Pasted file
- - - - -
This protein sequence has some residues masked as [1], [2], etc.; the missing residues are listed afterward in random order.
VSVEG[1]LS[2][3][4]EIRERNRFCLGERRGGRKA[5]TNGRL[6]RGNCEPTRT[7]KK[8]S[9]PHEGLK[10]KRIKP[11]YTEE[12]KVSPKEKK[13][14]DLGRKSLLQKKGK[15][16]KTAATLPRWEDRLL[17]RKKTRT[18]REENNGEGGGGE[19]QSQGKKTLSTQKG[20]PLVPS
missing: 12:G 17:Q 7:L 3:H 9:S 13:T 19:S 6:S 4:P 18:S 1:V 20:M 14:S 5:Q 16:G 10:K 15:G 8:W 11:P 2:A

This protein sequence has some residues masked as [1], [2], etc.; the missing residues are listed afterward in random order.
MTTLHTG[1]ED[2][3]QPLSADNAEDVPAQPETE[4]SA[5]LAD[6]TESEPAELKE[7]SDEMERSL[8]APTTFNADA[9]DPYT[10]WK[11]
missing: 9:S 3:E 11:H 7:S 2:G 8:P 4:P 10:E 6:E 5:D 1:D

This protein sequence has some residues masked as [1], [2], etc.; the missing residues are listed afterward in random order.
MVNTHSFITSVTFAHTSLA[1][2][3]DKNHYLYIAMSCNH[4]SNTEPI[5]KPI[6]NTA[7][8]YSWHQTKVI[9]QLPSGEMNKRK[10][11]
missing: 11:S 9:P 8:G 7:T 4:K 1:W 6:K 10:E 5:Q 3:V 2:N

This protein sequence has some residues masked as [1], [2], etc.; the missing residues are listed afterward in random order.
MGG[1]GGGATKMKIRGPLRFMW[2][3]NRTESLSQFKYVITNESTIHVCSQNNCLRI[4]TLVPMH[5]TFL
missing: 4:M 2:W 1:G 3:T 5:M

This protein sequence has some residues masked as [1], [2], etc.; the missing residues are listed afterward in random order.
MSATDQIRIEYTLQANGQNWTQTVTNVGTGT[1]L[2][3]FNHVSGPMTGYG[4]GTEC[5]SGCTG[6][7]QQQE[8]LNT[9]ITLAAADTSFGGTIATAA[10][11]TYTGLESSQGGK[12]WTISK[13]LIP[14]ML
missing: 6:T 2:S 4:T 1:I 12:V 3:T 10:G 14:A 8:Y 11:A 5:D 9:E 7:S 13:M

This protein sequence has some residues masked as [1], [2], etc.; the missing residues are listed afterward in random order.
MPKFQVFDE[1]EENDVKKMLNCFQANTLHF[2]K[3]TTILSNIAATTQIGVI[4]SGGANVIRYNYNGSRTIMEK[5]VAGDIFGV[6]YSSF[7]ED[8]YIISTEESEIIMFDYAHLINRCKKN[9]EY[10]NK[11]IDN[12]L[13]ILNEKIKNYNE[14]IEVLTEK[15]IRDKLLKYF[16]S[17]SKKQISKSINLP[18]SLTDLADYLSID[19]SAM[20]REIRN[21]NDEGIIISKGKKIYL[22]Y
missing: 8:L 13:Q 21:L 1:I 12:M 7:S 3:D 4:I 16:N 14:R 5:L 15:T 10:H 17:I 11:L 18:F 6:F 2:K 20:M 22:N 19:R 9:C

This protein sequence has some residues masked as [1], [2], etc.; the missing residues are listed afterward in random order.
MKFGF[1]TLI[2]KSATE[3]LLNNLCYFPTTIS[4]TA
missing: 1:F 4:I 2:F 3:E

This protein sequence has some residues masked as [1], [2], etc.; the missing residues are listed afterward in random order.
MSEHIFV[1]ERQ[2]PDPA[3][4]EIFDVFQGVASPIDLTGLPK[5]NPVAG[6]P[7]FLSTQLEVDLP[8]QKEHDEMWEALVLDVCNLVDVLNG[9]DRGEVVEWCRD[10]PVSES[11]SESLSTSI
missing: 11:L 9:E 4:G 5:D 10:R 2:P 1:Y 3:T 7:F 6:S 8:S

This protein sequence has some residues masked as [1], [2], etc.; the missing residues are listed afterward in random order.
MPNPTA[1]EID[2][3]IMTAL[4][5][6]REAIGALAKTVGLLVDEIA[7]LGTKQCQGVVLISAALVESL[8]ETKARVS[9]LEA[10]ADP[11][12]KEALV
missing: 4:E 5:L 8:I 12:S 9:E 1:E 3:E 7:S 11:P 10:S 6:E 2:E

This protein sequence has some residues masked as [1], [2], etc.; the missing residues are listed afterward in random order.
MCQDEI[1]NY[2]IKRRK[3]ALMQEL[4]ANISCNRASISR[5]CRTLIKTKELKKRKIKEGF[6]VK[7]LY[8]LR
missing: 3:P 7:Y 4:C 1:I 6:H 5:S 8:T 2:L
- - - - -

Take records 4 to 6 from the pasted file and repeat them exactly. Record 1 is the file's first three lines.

This protein sequence has some residues masked as [1], [2], etc.; the missing residues are listed afterward in random order.
MGG[1]GGGATKMKIRGPLRFMW[2][3]NRTESLSQFKYVITNESTIHVCSQNNCLRI[4]TLVPMH[5]TFL
missing: 4:M 2:W 1:G 3:T 5:M

This protein sequence has some residues masked as [1], [2], etc.; the missing residues are listed afterward in random order.
MSATDQIRIEYTLQANGQNWTQTVTNVGTGT[1]L[2][3]FNHVSGPMTGYG[4]GTEC[5]SGCTG[6][7]QQQE[8]LNT[9]ITLAAADTSFGGTIATAA[10][11]TYTGLESSQGGK[12]WTISK[13]LIP[14]ML
missing: 6:T 2:S 4:T 1:I 12:V 3:T 10:G 14:A 8:Y 11:A 5:D 9:E 7:S 13:M

This protein sequence has some residues masked as [1], [2], etc.; the missing residues are listed afterward in random order.
MPKFQVFDE[1]EENDVKKMLNCFQANTLHF[2]K[3]TTILSNIAATTQIGVI[4]SGGANVIRYNYNGSRTIMEK[5]VAGDIFGV[6]YSSF[7]ED[8]YIISTEESEIIMFDYAHLINRCKKN[9]EY[10]NK[11]IDN[12]L[13]ILNEKIKNYNE[14]IEVLTEK[15]IRDKLLKYF[16]S[17]SKKQISKSINLP[18]SLTDLADYLSID[19]SAM[20]REIRN[21]NDEGIIISKGKKIYL[22]Y
missing: 8:L 13:Q 21:L 1:I 12:M 7:S 3:D 4:I 16:N 14:R 5:L 15:T 10:H 17:I 11:L 18:F 6:F 2:K 20:M 22:N 19:R 9:C